A single Matrix object can store a single transformation or a sequence of transformations. The latter is called a composite transformation. The matrix of a composite transformation is obtained by multiplying the matrices of the individual transformations.
In a composite transformation, the order of the individual transformations is important. For example, if you first rotate, then scale, then translate, you get a different result than if you first translate, then rotate, then scale. In Windows GDI+, composite transformations are built from left to right. If S, R, and T are scale, rotation, and translation matrices respectively, then the product SRT (in that order) is the matrix of the composite transformation that first scales, then rotates, then translates. The matrix produced by the product SRT is different from the matrix produced by the product TRS.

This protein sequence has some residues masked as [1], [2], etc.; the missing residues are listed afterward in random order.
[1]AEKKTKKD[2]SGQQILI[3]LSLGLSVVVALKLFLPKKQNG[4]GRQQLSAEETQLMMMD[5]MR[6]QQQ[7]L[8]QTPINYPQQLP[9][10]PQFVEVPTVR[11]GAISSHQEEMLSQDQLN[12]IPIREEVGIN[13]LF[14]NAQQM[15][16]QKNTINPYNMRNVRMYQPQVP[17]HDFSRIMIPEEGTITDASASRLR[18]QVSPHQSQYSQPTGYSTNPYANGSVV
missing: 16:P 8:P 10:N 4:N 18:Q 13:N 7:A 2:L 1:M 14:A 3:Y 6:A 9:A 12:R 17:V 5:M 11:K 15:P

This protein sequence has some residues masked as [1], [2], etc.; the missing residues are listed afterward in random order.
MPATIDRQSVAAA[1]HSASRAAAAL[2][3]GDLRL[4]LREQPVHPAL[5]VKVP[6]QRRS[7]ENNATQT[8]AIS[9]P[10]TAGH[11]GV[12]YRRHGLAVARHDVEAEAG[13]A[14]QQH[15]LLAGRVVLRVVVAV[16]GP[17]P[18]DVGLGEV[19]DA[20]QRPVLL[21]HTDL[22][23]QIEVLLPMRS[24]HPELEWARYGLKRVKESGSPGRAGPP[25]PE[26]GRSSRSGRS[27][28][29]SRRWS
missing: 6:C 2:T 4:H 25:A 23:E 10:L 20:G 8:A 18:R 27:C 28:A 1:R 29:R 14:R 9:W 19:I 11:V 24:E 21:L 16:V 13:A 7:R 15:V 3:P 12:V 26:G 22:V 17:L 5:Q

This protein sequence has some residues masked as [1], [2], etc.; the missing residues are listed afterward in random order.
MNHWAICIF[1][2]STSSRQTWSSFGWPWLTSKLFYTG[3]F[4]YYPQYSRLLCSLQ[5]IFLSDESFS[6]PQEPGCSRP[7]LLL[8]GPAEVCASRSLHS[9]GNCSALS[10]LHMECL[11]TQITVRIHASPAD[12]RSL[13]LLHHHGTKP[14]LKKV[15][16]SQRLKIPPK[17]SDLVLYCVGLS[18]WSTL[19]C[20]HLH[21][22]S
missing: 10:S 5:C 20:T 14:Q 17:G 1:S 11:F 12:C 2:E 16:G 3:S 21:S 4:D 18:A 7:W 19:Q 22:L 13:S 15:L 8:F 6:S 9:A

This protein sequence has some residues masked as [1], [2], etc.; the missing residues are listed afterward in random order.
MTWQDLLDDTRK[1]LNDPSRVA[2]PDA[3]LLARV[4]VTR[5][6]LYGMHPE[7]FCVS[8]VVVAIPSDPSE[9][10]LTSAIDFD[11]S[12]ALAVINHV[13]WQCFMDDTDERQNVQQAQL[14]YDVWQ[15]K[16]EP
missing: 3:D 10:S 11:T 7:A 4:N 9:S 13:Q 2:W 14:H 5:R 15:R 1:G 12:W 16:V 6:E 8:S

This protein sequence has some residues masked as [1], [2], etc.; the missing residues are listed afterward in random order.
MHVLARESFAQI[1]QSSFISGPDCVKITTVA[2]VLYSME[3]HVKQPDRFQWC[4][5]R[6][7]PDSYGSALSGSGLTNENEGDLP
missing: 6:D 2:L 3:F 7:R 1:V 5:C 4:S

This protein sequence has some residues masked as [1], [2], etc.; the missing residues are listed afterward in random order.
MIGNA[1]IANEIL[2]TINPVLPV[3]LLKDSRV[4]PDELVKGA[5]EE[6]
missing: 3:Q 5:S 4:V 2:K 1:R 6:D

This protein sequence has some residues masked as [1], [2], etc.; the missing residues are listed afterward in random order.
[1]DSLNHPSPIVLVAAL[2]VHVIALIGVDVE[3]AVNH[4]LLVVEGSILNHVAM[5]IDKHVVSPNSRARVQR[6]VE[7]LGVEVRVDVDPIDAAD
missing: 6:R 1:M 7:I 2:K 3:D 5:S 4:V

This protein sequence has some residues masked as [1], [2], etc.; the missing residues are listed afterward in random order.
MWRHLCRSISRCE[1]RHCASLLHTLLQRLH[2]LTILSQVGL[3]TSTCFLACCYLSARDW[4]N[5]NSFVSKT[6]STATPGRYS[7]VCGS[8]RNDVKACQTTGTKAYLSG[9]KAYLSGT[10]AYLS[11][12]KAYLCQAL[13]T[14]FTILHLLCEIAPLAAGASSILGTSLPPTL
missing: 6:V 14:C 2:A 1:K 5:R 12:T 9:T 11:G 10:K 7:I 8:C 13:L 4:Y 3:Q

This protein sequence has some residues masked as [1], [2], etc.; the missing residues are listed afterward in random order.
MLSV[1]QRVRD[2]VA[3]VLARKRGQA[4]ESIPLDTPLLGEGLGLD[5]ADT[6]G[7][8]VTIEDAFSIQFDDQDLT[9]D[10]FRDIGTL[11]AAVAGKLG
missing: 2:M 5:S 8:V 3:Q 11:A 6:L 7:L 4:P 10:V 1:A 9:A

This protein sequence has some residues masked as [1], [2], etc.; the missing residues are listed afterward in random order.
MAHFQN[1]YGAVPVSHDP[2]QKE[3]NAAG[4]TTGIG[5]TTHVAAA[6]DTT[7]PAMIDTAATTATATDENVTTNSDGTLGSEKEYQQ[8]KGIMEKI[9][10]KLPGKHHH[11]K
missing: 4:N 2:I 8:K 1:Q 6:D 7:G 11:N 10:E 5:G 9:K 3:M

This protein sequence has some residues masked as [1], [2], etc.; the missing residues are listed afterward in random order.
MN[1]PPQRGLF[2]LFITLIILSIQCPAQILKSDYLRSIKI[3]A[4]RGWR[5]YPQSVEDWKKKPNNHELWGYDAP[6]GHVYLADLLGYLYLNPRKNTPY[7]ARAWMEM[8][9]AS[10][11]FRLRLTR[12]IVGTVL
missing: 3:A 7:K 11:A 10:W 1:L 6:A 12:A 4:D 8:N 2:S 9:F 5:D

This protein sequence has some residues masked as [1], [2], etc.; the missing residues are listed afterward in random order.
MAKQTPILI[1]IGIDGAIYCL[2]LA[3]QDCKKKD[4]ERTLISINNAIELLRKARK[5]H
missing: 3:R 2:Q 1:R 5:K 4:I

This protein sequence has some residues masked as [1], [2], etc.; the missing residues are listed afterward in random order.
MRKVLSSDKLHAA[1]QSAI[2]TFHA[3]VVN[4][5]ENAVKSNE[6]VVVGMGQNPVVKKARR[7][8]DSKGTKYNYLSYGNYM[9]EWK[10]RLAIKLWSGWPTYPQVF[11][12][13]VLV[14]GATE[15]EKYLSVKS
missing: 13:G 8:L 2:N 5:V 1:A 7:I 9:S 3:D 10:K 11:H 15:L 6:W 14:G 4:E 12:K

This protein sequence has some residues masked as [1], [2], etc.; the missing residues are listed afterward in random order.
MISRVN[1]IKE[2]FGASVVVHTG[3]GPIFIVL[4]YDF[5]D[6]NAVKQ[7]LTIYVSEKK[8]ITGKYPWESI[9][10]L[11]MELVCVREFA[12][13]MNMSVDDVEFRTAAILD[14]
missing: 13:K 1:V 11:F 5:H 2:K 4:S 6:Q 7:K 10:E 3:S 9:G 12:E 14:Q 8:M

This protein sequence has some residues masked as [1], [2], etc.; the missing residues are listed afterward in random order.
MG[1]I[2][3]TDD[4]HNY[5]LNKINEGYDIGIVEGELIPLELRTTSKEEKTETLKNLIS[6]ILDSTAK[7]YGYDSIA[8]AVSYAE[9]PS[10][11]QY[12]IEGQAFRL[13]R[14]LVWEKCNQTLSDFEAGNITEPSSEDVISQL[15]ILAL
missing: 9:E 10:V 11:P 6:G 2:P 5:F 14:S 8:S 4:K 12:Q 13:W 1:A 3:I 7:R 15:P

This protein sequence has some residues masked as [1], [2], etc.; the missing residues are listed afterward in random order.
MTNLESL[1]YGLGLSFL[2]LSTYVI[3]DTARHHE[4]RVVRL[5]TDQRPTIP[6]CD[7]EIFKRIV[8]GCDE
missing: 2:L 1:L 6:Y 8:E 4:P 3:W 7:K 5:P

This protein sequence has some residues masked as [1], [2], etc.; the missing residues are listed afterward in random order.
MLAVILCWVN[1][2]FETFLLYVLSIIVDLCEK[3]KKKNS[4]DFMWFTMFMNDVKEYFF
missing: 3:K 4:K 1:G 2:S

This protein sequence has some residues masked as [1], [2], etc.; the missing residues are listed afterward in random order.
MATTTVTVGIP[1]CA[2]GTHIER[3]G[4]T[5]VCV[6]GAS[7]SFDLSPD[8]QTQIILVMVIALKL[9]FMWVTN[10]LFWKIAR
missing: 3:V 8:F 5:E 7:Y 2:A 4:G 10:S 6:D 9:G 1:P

One reason order is significant is that transformations like rotation and scaling are done with respect to the origin of the coordinate system. Scaling an object that is centered at the origin produces a different result than scaling an object that has been moved away from the origin. Similarly, rotating an object that is centered at the origin produces a different result than rotating an object that has been moved away from the origin.